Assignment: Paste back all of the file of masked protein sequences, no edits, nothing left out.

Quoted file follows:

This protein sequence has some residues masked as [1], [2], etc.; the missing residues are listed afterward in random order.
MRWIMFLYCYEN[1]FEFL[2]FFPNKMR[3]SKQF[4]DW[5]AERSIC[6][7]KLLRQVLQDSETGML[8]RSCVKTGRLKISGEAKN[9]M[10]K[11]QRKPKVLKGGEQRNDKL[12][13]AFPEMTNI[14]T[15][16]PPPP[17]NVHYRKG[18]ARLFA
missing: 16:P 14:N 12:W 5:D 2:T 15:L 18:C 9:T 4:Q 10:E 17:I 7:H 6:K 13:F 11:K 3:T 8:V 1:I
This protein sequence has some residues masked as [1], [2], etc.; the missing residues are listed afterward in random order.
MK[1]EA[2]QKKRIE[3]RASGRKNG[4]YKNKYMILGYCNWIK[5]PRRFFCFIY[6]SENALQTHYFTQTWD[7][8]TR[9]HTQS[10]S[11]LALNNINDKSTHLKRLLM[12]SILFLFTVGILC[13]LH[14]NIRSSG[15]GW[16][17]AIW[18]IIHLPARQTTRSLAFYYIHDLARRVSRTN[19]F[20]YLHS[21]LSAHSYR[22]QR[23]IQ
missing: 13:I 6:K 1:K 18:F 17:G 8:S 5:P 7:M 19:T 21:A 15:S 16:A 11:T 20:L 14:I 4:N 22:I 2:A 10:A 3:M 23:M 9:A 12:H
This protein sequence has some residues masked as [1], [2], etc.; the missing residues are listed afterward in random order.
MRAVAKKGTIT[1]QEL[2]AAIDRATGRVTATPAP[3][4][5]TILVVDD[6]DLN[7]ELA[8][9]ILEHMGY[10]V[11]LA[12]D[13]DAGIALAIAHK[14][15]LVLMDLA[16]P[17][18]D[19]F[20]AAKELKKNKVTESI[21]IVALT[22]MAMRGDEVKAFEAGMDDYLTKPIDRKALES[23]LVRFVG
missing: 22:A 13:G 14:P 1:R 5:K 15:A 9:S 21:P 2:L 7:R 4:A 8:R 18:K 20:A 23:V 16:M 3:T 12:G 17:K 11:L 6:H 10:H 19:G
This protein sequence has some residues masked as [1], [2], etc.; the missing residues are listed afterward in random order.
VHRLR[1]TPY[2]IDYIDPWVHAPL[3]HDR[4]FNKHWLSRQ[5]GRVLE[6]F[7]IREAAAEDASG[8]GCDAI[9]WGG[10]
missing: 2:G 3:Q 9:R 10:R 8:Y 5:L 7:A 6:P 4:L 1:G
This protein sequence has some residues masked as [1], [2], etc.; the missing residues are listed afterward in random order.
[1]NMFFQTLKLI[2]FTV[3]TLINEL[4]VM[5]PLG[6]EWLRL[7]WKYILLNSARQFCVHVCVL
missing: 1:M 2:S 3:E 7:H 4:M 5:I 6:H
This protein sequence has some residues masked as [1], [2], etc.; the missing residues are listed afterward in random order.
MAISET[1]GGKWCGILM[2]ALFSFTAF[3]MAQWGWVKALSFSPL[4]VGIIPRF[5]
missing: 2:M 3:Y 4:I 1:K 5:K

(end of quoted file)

This protein sequence has some residues masked as [1], [2], etc.; the missing residues are listed afterward in random order.
MRWIMFLYCYEN[1]FEFL[2]FFPNKMR[3]SKQF[4]DW[5]AERSIC[6][7]KLLRQVLQDSETGML[8]RSCVKTGRLKISGEAKN[9]M[10]K[11]QRKPKVLKGGEQRNDKL[12][13]AFPEMTNI[14]T[15][16]PPPP[17]NVHYRKG[18]ARLFA
missing: 16:P 14:N 12:W 5:D 2:T 15:L 18:C 9:T 4:Q 10:E 17:I 7:H 6:K 13:F 11:K 3:T 8:V 1:I
This protein sequence has some residues masked as [1], [2], etc.; the missing residues are listed afterward in random order.
MK[1]EA[2]QKKRIE[3]RASGRKNG[4]YKNKYMILGYCNWIK[5]PRRFFCFIY[6]SENALQTHYFTQTWD[7][8]TR[9]HTQS[10]S[11]LALNNINDKSTHLKRLLM[12]SILFLFTVGILC[13]LH[14]NIRSSG[15]GW[16][17]AIW[18]IIHLPARQTTRSLAFYYIHDLARRVSRTN[19]F[20]YLHS[21]LSAHSYR[22]QR[23]IQ
missing: 13:I 6:K 1:K 18:F 17:G 8:S 5:P 7:M 19:T 21:A 15:S 16:A 11:T 20:L 14:I 4:N 22:I 2:A 10:A 3:M 23:M 9:A 12:H
This protein sequence has some residues masked as [1], [2], etc.; the missing residues are listed afterward in random order.
MRAVAKKGTIT[1]QEL[2]AAIDRATGRVTATPAP[3][4][5]TILVVDD[6]DLN[7]ELA[8][9]ILEHMGY[10]V[11]LA[12]D[13]DAGIALAIAHK[14][15]LVLMDLA[16]P[17][18]D[19]F[20]AAKELKKNKVTESI[21]IVALT[22]MAMRGDEVKAFEAGMDDYLTKPIDRKALES[23]LVRFVG
missing: 22:A 13:G 14:P 1:R 5:K 15:A 9:S 21:P 2:L 7:R 4:A 8:R 18:K 20:A 23:V 16:M 3:T 12:G 17:K 11:L 6:H 10:H 19:G
This protein sequence has some residues masked as [1], [2], etc.; the missing residues are listed afterward in random order.
VHRLR[1]TPY[2]IDYIDPWVHAPL[3]HDR[4]FNKHWLSRQ[5]GRVLE[6]F[7]IREAAAEDASG[8]GCDAI[9]WGG[10]
missing: 2:G 3:Q 9:R 10:R 8:Y 5:L 7:A 6:P 4:L 1:G
This protein sequence has some residues masked as [1], [2], etc.; the missing residues are listed afterward in random order.
[1]NMFFQTLKLI[2]FTV[3]TLINEL[4]VM[5]PLG[6]EWLRL[7]WKYILLNSARQFCVHVCVL
missing: 1:M 2:S 3:E 7:H 4:M 5:I 6:H
This protein sequence has some residues masked as [1], [2], etc.; the missing residues are listed afterward in random order.
MAISET[1]GGKWCGILM[2]ALFSFTAF[3]MAQWGWVKALSFSPL[4]VGIIPRF[5]
missing: 2:M 3:Y 4:I 1:K 5:K